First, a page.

26 August 2019
Sustainable Development Goal (SDG) 6 calls for a sufficient supply of clean water and sanitation for all people. Achieving this goal is however a mammoth task, as ensuring universal safe and affordable drinking water will involve reaching about 785 million people who lack basic services, as well as improving accessibility to and safety of sanitation services for at least two billion people around the world. It is clear to see that decision makers will need reliable, science based data and information to inform activities around water policy formulation, infrastructure planning, allocation and monitoring of resources, and the evaluation of existing programs and projects related to sustainable water management in their countries.
The new Water Scarcity Clock, jointly developed by IIASA, the World Data Lab, and the Deutsche Gesellschaft für Internationale Zusammenarbeit (GIZ), gives decision makers in international organizations and national departments who are working towards achieving SDG 6 by 2030 the ability to interactively explore water availability in affected parts of the world from 2000 to 2030. The tool is able to provide granular and actionable information on water scarcity towards the achievement of clean water and sanitation for all people. Users can see which shares of the population live in areas where water availability is less than 500 m3, 1,000 m3, and 1,700 m3 per person. A country or region is seen as experiencing water stress when annual water supplies drop below 1,700 m3 per person per year. At levels between 1,000 and 1,700 m3, periodic or limited water shortages can be expected. When water supplies drop below 1,000 m3, the country faces water scarcity. The water data, including water availability and the water scarcity index calculation for the current situation, along with projections up to 2050, were produced within the framework of the IIASA Water Futures and Solutions Initiative (WFaS).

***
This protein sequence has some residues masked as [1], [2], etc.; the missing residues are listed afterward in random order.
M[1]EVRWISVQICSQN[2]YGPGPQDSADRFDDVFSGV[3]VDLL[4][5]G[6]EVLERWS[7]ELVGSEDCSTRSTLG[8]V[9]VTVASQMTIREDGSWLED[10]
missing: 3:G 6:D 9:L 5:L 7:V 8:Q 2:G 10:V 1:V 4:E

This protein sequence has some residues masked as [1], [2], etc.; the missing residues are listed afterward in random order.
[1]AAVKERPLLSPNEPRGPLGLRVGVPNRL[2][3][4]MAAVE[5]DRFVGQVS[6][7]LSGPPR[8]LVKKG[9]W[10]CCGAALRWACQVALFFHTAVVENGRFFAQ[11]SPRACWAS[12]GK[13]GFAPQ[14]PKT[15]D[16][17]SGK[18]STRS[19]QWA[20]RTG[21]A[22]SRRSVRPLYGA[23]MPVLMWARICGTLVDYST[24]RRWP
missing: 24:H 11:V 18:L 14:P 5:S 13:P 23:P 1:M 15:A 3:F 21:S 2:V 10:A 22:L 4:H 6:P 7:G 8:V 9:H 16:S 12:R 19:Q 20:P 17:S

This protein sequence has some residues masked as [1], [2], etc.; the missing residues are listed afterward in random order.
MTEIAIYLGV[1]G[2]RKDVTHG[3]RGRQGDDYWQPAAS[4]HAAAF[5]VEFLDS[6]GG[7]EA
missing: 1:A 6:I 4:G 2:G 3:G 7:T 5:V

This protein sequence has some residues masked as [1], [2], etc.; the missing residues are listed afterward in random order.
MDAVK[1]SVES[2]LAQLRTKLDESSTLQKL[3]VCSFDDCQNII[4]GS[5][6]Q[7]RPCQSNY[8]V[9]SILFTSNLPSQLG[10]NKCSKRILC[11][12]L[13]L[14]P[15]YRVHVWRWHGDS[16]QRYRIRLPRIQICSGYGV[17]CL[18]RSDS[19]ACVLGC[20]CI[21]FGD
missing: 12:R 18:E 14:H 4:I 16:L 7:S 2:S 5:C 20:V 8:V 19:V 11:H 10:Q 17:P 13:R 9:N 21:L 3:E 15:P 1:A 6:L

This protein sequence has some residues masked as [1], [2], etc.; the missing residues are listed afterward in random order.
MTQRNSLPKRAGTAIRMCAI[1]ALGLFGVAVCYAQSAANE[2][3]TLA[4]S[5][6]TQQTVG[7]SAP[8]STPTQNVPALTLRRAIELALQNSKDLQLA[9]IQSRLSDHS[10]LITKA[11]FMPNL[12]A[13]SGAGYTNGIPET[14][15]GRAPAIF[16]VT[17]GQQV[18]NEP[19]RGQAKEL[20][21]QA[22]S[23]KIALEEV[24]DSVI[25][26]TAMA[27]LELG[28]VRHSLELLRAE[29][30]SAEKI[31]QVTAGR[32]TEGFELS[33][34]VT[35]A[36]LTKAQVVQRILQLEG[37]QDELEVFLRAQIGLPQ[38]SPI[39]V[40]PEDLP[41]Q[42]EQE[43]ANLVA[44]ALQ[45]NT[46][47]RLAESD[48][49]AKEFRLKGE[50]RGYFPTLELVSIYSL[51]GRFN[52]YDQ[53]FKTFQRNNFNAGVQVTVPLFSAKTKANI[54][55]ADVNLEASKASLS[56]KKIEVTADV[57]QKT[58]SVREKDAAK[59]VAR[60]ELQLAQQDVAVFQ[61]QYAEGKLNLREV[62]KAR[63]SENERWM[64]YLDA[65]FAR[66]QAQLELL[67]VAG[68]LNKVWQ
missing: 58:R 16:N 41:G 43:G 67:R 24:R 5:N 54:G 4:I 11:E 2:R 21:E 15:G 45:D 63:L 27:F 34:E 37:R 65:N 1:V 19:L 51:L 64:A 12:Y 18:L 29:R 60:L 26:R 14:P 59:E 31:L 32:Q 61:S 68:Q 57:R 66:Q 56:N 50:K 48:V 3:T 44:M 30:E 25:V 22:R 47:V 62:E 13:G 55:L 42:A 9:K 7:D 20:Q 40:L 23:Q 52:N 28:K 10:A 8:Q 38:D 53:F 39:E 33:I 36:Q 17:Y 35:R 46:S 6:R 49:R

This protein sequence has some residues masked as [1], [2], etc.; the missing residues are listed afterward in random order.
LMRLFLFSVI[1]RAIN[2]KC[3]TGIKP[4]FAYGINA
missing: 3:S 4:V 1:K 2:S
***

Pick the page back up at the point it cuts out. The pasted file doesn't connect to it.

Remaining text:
Water stress is already a serious issue in 22 countries around the world, particularly in North Africa and Western, Central, and South Asia. In these regions, the water stress level is currently above 70%, indicating a strong probability of continued water scarcity in the future. As climate change alters the hydrological cycle, more and more countries are set to experience water stress, and increasing drought and desertification are further worsening these trends. Projections show that by 2050, at least one in four people will suffer recurring water shortages. It is also important to note that future water scarcity or water stress will not only affect less developed parts of the world. It is in fact already a concern in industrialized countries like Australia and Cyprus. The share of these countries’ population affected by water scarcity is likely to rise from 26.5% and 21.3% in 2016 to 46% and 61.5% by 2030, respectively.
“The water scarcity clock is a striking visual tool that helps policymakers, the media, and the broader public to get a quick impression of what water scarcity is all about and how fast it is affecting more and more people globally because of population growth and climate change. This is a great achievement because it makes a scientifically complex matter accessible for all,” concludes Robert Burtscher, a liaison and stakeholder engagement professional with the IIASA Water Program, who is actively involved with the project.
Adapted from articles originally published by the World Data Lab
Last edited: 30 August 2019
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